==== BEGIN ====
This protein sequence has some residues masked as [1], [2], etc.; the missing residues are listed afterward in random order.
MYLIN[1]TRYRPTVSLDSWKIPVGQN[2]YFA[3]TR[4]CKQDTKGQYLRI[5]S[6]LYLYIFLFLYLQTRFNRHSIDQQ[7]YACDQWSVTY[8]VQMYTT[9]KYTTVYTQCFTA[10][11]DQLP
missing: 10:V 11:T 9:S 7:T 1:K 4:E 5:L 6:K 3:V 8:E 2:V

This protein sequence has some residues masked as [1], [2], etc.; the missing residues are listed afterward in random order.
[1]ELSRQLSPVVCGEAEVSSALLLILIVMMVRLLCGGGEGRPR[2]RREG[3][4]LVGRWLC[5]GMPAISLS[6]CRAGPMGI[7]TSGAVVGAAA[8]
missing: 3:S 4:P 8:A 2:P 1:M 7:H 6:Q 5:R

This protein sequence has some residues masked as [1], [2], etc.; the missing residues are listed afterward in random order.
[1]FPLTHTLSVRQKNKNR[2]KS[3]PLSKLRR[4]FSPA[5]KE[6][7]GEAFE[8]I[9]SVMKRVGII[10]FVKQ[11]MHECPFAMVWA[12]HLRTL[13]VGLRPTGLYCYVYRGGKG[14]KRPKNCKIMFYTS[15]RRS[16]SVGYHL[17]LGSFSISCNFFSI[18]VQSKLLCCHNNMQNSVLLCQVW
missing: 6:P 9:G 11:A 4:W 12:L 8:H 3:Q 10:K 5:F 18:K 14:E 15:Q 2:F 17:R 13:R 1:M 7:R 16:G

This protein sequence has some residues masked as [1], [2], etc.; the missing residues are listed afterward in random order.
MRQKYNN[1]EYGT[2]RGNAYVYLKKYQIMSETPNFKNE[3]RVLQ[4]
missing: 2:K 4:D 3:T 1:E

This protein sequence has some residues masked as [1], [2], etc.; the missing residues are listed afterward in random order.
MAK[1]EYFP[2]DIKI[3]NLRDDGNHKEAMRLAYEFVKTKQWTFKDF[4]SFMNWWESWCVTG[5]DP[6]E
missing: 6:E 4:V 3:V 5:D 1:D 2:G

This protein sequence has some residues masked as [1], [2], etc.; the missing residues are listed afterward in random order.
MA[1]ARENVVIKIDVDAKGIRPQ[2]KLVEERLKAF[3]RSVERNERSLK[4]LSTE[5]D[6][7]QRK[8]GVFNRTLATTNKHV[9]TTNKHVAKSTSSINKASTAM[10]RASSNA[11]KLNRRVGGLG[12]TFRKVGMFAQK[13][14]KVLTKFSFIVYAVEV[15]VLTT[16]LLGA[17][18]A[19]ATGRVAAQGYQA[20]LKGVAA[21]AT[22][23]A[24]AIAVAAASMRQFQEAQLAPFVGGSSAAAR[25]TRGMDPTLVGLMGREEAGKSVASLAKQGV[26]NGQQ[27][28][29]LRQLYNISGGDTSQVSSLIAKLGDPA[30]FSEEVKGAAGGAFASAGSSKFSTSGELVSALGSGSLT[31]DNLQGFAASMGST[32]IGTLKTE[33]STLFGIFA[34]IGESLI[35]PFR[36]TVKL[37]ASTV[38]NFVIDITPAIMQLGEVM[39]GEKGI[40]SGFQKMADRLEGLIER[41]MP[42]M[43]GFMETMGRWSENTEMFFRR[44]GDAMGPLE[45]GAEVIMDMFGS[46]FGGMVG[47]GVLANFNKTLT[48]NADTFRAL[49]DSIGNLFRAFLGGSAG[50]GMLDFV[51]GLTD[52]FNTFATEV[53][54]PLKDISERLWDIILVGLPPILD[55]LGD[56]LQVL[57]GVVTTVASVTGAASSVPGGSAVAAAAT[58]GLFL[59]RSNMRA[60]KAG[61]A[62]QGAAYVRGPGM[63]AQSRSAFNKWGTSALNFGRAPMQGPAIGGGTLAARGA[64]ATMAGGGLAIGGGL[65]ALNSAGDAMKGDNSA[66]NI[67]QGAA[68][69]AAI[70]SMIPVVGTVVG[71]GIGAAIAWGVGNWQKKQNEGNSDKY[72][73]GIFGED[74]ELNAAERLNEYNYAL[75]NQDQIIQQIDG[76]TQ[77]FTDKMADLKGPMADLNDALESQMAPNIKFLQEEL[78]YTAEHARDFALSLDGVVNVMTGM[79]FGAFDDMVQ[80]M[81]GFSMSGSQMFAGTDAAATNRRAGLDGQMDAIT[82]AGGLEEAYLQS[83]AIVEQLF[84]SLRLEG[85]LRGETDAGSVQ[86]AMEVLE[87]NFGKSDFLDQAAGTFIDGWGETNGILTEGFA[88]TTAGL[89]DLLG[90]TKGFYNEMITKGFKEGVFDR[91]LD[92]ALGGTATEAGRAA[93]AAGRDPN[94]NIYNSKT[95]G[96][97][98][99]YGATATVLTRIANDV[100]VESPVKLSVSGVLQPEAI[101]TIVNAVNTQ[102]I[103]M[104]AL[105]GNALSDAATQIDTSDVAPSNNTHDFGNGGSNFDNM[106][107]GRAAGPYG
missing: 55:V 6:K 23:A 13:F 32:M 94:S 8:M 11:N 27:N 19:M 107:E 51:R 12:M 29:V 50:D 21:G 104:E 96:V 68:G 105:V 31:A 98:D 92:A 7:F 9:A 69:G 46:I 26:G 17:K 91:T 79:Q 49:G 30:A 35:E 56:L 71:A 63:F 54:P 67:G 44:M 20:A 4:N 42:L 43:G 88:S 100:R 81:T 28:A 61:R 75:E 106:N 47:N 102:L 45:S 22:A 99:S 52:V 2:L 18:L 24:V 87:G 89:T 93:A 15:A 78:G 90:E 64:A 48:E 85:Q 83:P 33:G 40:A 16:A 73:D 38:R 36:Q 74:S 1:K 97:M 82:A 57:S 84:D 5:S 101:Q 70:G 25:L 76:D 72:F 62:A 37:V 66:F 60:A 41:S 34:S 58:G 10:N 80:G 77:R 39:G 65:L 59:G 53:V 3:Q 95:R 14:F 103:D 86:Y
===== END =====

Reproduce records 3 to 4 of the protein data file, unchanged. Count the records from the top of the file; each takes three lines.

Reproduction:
This protein sequence has some residues masked as [1], [2], etc.; the missing residues are listed afterward in random order.
[1]FPLTHTLSVRQKNKNR[2]KS[3]PLSKLRR[4]FSPA[5]KE[6][7]GEAFE[8]I[9]SVMKRVGII[10]FVKQ[11]MHECPFAMVWA[12]HLRTL[13]VGLRPTGLYCYVYRGGKG[14]KRPKNCKIMFYTS[15]RRS[16]SVGYHL[17]LGSFSISCNFFSI[18]VQSKLLCCHNNMQNSVLLCQVW
missing: 6:P 9:G 11:A 4:W 12:L 8:H 3:Q 10:K 5:F 18:K 14:E 15:Q 2:F 17:R 13:R 1:M 7:R 16:G

This protein sequence has some residues masked as [1], [2], etc.; the missing residues are listed afterward in random order.
MRQKYNN[1]EYGT[2]RGNAYVYLKKYQIMSETPNFKNE[3]RVLQ[4]
missing: 2:K 4:D 3:T 1:E